Whether you’re an avid sports fan or not, if we were to ask you to list off some of the most popular sporting activities worldwide, it would probably look like this: football, cricket, hockey, tennis, volleyball, table tennis, basketball, and baseball. The most popular sport worldwide is football, which has captured the hearts of 3.5 billion followers and was closely followed by boxing until several years ago, which has since suffered a decline.
Although boxing, horse racing, and baseball are still deep-rooted within the hearts of many sporting fans and remain thriving businesses, none of the three has the same status they did during the start of the 20th century. There are many reasons for this decline in popularity, one of the most significant being that fans feel the sport has become an easy way for famous figures and athletes of other sports to get more money and popularity.
Although boxing is far from dead, several aspects lead to its slow but sure decline. So, what are some of the leading causes for boxing’s decline in popularity among sports fans? Below we discuss some of the reasons why sweet science is become less relevant – continue reading to find out more.
Boxing Is Not What It Used To Be
One of the main reasons boxing is losing popularity in the eyes of some fans is because the sport is not what it used to be back in the early 20th century when boxing was at the height of its popularity. Instead of being the spectator sport, it used to be in the ’60s, ‘70s, and ’80s, with exciting rivalries, knockouts, tantalising fights, to and fro, momentum shifts, and much action – today’s top matches aren’t even between boxers.
This is unsurprising as most well-known boxers do not fight each other anymore, either due to wanting to protect their belt, preserve their chance of landing a bigger fight, or simply flat-out refusing to fight. Instead, boxing fans are often reduced to watching famous figures or athletes of other sports go head-to-head. Unlike the ‘60s and ‘70s, when fans would watch legends like Muhammed Ali, George Foreman, and Joe Frazier battle it out, today’s generation of boxers are much more afraid to go head-to-head.
One of the most notorious boxers for doing this is Floyd Mayweather, who is just as renowned for picking and choosing his fights as he is for his gambling habits. As one of the best in the world, boasting 43-0, Mayweather can afford to do as he pleases without so much a comment from anyone else. However, his selectivity has become almost unbearable to most boxing fans, making many fans refuse to watch the sport.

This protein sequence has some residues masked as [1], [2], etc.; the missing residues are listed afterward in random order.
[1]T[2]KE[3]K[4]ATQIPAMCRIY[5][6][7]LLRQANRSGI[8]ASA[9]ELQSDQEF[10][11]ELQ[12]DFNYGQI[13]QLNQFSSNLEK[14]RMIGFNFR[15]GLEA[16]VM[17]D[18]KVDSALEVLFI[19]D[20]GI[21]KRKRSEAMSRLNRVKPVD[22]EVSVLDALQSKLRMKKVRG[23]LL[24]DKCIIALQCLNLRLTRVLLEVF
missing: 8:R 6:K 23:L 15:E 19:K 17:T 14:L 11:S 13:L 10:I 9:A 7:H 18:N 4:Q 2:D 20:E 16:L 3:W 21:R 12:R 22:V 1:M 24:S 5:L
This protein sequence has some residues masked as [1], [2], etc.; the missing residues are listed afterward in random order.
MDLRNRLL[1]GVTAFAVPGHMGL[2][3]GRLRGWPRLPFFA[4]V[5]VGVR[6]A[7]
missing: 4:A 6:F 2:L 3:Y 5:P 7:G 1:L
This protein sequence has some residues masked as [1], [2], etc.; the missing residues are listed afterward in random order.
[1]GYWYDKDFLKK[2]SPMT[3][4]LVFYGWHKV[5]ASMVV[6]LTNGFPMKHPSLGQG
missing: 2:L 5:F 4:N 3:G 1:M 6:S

Lack Of Rivalries
One of the most significant reasons sporting fans watches football, boxing, and any other sport is the entertainment value. First and foremost, boxing is a spectator sport; fans will not continue to tune in to watch when it ceases to be entertaining. One of the most significant entertainment values in boxing is the rivalries, as they bring out the competition between athletes andcreate the foundation of some of the biggest, most-watched, most-anticipated matches for fans.
Rivalries benefit the sports industry as they increase fan loyalty; who could forget some of the rivalries between Muhammed Ali and Joe Frazier or Sugar Ray Robinson and Jake LaMotta? Plus, rivalries make the upcoming match more tangible. They have led to fans placing considerable wagers against their favourite athletes using brick-and-mortar and online casinos, which makes the action even more exciting for many sports lovers.
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The Move To Pay-Per-View
Like most sports, it was no surprise to boxing fans when it was revealed that the sport would be switching to pay-per-view. In many ways, moving to pay-per-view has boasted many benefits for the boxing community. Yet, in other ways, it has also damaged the already dwindling reputation of the sport.
One of the most significant benefits of moving to pay-per-view is the amount of money that has been filtered into the sport and that it allows fans worldwide to access the match whenever and wherever they want. However, despite this, there will always be a portion of fans unwilling to support pay-per-view, which is one of the reasons why football is still so popular today as it is available to the masses.
Despite the cost being one of the main reasons why pay-per-view has hurt boxing’s reputation, some of the other reasons why pay-per-views have hurt boxing are because fans are unsure about what they’re buying. It divides an already shrinking fanbase and many more.
Lack Of Competition
Unlike the early 20th century, when boxing was in its prime, there was a list of boxers that could contend for a world title – meaning that it was always full of competition. Back in the ‘90s, all fighters with an untarnished track record could get a shot at a world title match, which is what made it so exciting for fans back in the day. Promotors would put two pieces of competition into the ring and allowed them to battle it out until one was left standing as the victor.
Back in the day, underdogs would have the chance to go up against established champions like Mike Tyson and deliver remarkable results. Underdog victories would rock the world of boxing fans and show fans how competitive the sweet sport could be and that style or technique is just as important as the big names. The boxing world nowadays has much less competition as big names are much more reluctant to fight, meaning that boxing is becoming less relevant among sports fans.